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Pennsylvania official issues marriage licenses to same-sex couples, defies law, wins, 2013
Until May 2014, same sex marriage was illegal in Pennsylvania. The 1996 Marriage Law define marriage as being between a man and a woman. However on 23 July 2013, D. Bruce Hanes, Register of Wills in Montgomery County, Pennsylvania announced that his office would issue marriage licenses to same sex couples, in defiance of the law.
A same sex couple had contacted Hanes and asked him for a marriage license, prompting him to examine further the ban on same sex marriage. In addition, the US Supreme Court had just overturned the Defense of Marriage Act weeks earlier. Hanes concluded that the marriage law was unconstitutional and stated, “there are provisions of the Pennsylvania constitution that I think are diametrically opposed to the marriage law.” Thus he decided to issue licenses to same sex couples, believing to be firmly “on the right side of history.”
Same sex couples in Pennsylvania greeted the announcement with enthusiasm. The next day, 24 July, five couples from various counties around Pennsylvania came to Montgomery County to obtain marriage licenses from Hanes. Over the coming weeks, Hanes continued to issue marriage licenses to couples. Couples filled the benches everyday, either to get a license or to get married.
However, the state resisted. On 30 July, Governor Corbett, on behalf of the Department of Health, sued Hanes for failing to comply with Pennsylvania law. They demanded that Hanes stop giving marriage licenses to same sex couples, arguing that he did not have the power to disregard the marriage law and that he was also falsely implying that same sex marriages were valid in the state.
Besides resistance from the government and officials, various conservative groups decided to protest Hanes and his office. One such group, the Pro Life Coalition of Pennsylvania, held a “pray in” and rally at the office just days after Hanes announced his refusal to deny same sex couples marriage license, which included picketing around the office. For the most part though, Hanes and his office received letters and messages of support and gratitude.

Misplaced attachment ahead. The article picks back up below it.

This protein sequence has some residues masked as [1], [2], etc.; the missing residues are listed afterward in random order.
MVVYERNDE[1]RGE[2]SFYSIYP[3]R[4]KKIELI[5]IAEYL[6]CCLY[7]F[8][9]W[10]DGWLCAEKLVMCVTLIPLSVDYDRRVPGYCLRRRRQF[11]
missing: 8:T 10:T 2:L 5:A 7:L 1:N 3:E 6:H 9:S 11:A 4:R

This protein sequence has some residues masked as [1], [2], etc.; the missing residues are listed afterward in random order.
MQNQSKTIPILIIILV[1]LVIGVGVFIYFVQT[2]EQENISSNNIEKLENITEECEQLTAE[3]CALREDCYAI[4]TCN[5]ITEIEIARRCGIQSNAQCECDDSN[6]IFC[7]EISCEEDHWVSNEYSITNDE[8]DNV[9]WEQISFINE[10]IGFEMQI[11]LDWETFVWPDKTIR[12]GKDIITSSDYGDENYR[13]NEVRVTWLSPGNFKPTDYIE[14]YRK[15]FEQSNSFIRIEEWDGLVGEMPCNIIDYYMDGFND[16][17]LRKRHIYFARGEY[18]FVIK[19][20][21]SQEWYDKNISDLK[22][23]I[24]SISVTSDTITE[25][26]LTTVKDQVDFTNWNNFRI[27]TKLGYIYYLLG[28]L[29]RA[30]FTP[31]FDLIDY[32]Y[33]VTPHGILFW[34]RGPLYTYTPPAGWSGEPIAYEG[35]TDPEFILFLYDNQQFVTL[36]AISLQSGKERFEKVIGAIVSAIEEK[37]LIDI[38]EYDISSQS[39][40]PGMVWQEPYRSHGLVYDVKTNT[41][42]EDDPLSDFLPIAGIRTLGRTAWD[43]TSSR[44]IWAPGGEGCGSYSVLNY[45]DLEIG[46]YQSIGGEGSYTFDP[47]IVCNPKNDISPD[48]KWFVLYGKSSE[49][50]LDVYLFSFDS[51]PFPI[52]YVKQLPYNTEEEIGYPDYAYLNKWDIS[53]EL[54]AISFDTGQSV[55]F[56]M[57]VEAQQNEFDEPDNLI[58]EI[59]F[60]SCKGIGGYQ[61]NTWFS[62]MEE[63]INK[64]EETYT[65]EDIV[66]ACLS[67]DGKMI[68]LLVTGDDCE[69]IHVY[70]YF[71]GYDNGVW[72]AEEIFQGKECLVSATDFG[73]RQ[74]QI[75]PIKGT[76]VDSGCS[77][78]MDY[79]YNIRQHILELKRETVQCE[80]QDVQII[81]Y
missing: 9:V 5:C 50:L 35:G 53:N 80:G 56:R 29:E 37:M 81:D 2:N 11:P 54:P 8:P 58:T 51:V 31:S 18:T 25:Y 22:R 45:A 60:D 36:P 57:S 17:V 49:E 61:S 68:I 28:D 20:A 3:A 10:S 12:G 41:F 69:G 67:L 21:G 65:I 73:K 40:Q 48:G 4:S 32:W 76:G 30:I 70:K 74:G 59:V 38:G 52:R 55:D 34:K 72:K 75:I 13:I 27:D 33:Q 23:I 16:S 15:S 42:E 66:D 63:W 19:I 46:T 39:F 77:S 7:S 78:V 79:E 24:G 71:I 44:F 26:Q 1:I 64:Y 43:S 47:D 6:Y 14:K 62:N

Montgomery County itself also defended Hanes in response to the lawsuit, arguing in several statements that the ban on same sex marriage was unconstitutional. In addition, 32 of the couples petitioned the court to intervene in the case out of concern that their marriages would be deemed illegal and invalid.
In total, Hanes successfully granted 174 marriage licenses before, on 12 September, the lawsuit forced him to comply with the law. The state judge ordered him to stop issuing licenses to same sex couples. Hanes stated that he was very disappointed with the ruling but would comply with the order. However, the ruling did not deem any of the marriages invalid either, considered a small victory for same sex couples.
Finally, on 20 May 2014, a federal judge struck down Pennsylvania’s ban on same sex marriage. However, because of the order from the lawsuit, Hanes had to wait until the court lifted the order in order to start issuing marriage licenses to same sex couples again. On 27 May, a week after same sex marriage became legal in Pennsylvania, Hanes and Montgomery County were finally able to issue the licenses again.